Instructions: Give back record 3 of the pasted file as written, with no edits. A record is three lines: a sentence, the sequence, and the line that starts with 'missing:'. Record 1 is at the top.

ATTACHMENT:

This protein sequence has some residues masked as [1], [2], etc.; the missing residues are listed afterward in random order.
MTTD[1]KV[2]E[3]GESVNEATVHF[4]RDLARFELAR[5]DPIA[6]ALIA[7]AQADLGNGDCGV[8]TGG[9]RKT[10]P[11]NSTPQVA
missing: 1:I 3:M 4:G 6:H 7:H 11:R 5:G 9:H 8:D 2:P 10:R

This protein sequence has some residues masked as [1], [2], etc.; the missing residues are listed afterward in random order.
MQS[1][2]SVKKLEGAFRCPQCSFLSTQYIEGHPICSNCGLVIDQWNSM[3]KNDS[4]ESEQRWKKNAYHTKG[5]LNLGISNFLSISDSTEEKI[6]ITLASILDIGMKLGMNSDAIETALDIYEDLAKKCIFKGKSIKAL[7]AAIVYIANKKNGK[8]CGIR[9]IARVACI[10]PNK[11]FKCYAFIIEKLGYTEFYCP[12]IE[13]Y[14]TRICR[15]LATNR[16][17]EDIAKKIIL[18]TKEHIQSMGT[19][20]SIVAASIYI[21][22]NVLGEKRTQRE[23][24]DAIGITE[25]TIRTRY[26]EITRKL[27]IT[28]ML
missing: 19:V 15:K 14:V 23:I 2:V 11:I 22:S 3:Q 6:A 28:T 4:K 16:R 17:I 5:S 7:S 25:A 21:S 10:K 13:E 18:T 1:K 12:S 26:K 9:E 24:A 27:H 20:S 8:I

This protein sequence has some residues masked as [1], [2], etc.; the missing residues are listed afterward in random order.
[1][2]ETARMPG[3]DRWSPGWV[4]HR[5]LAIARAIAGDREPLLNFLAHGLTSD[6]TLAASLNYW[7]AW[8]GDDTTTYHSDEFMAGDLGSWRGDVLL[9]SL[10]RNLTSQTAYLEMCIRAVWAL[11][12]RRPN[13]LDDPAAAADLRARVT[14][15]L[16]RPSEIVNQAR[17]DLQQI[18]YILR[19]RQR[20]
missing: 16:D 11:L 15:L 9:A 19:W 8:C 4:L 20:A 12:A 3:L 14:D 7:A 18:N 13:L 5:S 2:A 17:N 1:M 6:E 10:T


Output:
This protein sequence has some residues masked as [1], [2], etc.; the missing residues are listed afterward in random order.
[1][2]ETARMPG[3]DRWSPGWV[4]HR[5]LAIARAIAGDREPLLNFLAHGLTSD[6]TLAASLNYW[7]AW[8]GDDTTTYHSDEFMAGDLGSWRGDVLL[9]SL[10]RNLTSQTAYLEMCIRAVWAL[11][12]RRPN[13]LDDPAAAADLRARVT[14][15]L[16]RPSEIVNQAR[17]DLQQI[18]YILR[19]RQR[20]
missing: 16:D 11:L 15:L 9:A 19:W 8:C 4:L 20:A 12:A 3:L 14:D 7:A 18:N 13:L 5:S 2:A 17:N 1:M 6:E 10:T